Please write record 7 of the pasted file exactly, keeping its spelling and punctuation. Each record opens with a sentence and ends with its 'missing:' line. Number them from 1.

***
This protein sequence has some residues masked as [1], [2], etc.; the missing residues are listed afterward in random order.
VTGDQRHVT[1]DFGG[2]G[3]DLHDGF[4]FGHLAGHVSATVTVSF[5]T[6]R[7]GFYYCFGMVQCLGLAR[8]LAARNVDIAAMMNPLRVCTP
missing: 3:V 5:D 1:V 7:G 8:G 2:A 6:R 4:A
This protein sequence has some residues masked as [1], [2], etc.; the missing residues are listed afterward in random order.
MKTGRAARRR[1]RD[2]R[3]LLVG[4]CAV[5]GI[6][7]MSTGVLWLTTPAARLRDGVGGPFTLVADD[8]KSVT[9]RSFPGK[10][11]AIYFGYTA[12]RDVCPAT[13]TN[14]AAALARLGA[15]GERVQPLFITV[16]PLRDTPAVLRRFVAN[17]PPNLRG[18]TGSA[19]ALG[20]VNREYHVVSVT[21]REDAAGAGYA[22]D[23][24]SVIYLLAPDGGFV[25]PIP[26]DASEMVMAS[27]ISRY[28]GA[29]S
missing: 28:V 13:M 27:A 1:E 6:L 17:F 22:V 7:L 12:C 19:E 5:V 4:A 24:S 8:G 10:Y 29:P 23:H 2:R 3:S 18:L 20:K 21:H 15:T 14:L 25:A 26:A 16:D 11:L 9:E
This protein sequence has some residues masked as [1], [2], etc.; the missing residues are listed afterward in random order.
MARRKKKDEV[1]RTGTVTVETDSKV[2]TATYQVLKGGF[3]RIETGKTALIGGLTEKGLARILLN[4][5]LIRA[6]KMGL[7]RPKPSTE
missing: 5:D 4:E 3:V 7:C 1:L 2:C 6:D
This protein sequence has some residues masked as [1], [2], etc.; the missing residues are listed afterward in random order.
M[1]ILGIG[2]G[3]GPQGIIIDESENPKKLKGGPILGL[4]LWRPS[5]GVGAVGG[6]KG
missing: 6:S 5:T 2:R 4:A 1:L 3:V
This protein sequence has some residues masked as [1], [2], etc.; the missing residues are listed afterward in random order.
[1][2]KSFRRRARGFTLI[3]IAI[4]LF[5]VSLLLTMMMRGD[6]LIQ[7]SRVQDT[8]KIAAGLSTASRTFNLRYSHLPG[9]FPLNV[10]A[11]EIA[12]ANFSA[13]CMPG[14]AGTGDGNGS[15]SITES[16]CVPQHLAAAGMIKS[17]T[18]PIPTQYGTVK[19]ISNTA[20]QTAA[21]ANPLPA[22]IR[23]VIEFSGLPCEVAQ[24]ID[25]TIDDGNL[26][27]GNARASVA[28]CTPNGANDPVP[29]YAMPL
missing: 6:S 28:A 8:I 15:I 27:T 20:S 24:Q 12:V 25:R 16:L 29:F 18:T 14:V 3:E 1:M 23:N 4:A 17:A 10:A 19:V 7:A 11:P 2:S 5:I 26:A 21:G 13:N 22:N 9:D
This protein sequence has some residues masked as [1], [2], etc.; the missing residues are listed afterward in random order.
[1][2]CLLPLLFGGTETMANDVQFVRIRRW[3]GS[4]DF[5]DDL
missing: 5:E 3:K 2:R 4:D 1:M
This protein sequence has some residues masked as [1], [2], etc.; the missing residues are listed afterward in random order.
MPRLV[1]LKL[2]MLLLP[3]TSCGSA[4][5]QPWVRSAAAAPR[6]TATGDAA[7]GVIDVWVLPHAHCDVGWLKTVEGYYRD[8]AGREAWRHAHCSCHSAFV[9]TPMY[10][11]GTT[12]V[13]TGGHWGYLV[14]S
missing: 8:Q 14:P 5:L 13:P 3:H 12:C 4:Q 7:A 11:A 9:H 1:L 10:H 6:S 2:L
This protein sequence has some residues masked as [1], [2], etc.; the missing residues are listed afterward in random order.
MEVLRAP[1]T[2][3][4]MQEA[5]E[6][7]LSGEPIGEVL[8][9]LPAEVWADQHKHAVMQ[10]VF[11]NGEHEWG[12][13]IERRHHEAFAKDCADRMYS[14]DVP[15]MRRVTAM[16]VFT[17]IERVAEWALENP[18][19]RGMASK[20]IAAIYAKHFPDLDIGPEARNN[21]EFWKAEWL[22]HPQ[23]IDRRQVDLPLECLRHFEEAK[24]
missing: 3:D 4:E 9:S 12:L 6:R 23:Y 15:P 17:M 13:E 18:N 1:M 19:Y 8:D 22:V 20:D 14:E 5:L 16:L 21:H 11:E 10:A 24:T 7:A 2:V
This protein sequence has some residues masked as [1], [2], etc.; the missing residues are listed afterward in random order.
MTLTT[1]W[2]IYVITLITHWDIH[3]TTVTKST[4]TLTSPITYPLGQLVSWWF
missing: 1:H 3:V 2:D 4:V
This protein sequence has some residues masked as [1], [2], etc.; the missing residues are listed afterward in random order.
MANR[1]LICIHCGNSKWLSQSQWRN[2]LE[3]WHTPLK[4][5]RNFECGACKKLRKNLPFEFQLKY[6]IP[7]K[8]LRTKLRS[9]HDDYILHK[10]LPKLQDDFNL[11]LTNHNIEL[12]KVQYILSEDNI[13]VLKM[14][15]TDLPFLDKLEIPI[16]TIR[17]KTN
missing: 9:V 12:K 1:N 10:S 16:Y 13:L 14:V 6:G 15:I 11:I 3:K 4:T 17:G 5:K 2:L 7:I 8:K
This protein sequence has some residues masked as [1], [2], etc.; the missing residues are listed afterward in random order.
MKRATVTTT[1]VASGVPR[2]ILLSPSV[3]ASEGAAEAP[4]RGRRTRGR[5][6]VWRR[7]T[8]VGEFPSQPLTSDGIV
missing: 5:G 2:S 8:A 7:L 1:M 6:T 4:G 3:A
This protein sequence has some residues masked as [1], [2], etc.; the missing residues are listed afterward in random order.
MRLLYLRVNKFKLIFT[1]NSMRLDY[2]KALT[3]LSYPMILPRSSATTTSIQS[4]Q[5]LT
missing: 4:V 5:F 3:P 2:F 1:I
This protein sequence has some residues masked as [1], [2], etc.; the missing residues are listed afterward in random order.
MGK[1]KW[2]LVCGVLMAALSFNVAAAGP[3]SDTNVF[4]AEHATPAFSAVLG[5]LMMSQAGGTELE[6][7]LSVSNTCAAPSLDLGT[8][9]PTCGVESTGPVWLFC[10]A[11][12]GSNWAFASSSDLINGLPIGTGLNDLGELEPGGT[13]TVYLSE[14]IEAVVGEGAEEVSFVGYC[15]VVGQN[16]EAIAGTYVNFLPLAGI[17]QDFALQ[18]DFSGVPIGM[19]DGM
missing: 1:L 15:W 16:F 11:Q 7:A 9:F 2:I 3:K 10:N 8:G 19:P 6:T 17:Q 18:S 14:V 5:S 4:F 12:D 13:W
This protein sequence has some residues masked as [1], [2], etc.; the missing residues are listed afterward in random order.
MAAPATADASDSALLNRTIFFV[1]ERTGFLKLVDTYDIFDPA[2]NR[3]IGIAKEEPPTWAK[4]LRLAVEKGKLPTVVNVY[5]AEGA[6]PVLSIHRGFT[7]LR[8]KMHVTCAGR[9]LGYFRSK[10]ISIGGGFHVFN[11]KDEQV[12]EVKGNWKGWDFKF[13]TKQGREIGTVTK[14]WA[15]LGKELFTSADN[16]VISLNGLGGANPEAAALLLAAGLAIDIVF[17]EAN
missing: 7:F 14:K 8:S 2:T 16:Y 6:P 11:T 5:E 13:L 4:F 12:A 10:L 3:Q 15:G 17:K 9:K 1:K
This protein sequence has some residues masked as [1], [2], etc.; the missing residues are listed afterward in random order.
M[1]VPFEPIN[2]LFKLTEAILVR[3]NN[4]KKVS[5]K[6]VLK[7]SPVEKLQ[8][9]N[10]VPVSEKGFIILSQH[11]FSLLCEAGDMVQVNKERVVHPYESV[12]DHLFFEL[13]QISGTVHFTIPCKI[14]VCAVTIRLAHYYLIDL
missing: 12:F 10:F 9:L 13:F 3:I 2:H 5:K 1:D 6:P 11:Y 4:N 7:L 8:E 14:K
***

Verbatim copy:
This protein sequence has some residues masked as [1], [2], etc.; the missing residues are listed afterward in random order.
MPRLV[1]LKL[2]MLLLP[3]TSCGSA[4][5]QPWVRSAAAAPR[6]TATGDAA[7]GVIDVWVLPHAHCDVGWLKTVEGYYRD[8]AGREAWRHAHCSCHSAFV[9]TPMY[10][11]GTT[12]V[13]TGGHWGYLV[14]S
missing: 8:Q 14:P 5:L 13:P 3:H 12:C 4:Q 7:A 11:A 9:H 1:L 10:H 6:S 2:L